estimated to cover around 60,000 hectares -- were destroyed by the typhoon. Government estimates showed that, in the towns of Baganga, Cateel and Boston, only about 10% of coconut trees remain standing. The devastation took place as the PCA and the provincial government were already implementing rehabilitation projects for old farms whose production has declined over the years. Ms. Recoter said the DA-11 projected that it would take another four years for the industry in the province to recover from the damage. Davao Oriental Gov. Corazon N. Malanyaon earlier told BusinessWorld that the provincial government will help farmers rehabilitate their farms or find ways to work with other crops. “Coconut is a sentimental product, so many of the [affected] farmers will choose, still, to rehabilitate their farms. We will provide them with options so they will come up with other livelihood activities that they want,” Ms. Malanyaon said. Many farms in the province, sources said, have been converted into cacao farms as the provincial government also distributed cacao planting materials to those who wanted to avail of the seedlings. There are no estimates, however, on the scale of such land use conversions. Other farms, on the other hand, have been eyed for crops like oil palm and rubber. First Pacific Co. Ltd. earlier announced that it wants to develop about 20,000 hectares of coconut farms in the province into oil palm plantations, with the help of Indonesian firm PT Indofood Sukses Makmur Tbk. First Pacific Co. Ltd. is part owner of Philippine Long Distance Telephone Company. Hastings Holdings, Inc., a unit of PLDT Beneficial Trust Fund subsidiary MediaQuest Holdings, Inc., has a majority stake in BusinessWorld. -- C. Q. Francisco http://www.bworldonline.com/content.php?section=Economy&title=DA‐11‐keen‐to‐set‐up‐ %E2%80%98coconut‐hubs%E2%80%99&id=81547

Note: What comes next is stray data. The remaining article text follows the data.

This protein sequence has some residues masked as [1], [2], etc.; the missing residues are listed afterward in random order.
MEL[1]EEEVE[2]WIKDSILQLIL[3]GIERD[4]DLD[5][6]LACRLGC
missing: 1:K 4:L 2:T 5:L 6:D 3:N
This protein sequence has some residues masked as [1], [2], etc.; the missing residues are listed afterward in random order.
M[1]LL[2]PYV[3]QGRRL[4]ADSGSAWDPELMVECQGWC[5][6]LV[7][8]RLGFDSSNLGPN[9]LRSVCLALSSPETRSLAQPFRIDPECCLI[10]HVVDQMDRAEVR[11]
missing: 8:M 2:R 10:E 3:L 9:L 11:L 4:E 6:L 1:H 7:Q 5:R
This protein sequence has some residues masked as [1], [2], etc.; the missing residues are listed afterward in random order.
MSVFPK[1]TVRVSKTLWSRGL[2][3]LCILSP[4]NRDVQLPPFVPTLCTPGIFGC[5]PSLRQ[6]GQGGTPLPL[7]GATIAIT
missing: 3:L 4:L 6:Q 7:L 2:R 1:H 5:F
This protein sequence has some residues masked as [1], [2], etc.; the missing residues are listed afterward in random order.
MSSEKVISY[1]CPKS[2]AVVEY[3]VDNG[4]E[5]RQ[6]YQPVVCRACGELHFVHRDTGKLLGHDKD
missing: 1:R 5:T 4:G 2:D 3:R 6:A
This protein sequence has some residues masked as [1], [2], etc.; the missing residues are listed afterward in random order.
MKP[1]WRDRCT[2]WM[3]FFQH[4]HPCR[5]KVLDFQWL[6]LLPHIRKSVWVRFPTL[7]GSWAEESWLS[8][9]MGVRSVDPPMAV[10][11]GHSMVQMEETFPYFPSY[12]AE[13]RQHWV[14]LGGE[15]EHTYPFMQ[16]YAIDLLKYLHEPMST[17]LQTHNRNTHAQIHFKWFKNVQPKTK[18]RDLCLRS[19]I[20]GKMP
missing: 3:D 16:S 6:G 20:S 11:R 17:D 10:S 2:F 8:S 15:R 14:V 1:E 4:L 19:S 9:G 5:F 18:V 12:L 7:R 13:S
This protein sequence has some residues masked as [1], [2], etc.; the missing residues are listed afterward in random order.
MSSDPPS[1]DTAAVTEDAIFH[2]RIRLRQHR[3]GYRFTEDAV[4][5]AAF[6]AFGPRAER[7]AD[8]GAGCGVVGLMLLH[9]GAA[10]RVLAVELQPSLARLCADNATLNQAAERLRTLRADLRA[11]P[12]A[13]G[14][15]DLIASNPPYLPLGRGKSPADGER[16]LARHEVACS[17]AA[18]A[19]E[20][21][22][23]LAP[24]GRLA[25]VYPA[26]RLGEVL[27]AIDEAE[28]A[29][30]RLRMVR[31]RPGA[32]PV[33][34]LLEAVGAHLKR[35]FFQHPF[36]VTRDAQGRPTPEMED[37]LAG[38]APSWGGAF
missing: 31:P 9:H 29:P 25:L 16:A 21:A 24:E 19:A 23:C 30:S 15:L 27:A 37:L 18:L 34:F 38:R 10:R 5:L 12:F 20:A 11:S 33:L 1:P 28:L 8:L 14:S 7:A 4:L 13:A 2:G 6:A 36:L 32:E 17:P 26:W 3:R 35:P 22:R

Posted on January 05, 2014 10:50:25 PM By Daryll Edisonn D. Saclag
Four trade missions to visit
FOUR trade missions are expected to arrive in the country this month, a Philippine Economic Zone Authority (PEZA) official said Friday. Elmer H. San Pascual, PEZA Promotions and Public Relations Manager, said via text message: “For this month of January, we in PEZA will receive and host either lunch or dinner for four inbound missions: one from the United States (US), two from Japan, and one from South Korea.” Mr. San Pascual said the trade missions will include companies in agriculture, copper smelting, and banking. Last year, the Philippines hosted a number of trade and investment missions from the US, the United Kingdom, China, Japan, Switzerland, and Germany, among others. Companies that participated in these visits were said to be interested in investing in the Philippines’ energy, retail, information technology and business process outsourcing, agriculture, banking, and automotive sectors. The Trade department hopes to attract more foreign investors to the country by providing them incentives for projects registered with investment promotion agencies such as PEZA and the Board of Investments. Incentives available for foreign firms include income tax holidays and dutyfree importation of capital equipment. In the 11 months to November, investment pledges registered with PEZA rose 15.29% to 626 projects from the 543 recorded in the same period a year ago. These translated to investments worth P210.932 billion, up 72.16% from last year’s P122.518 billion. In 2012, PEZA booked investments worth P311.9 billion.http://www.bworldonline.com/content.php?section=Economy&title=Four‐trade‐ missions‐to‐visit&id=81549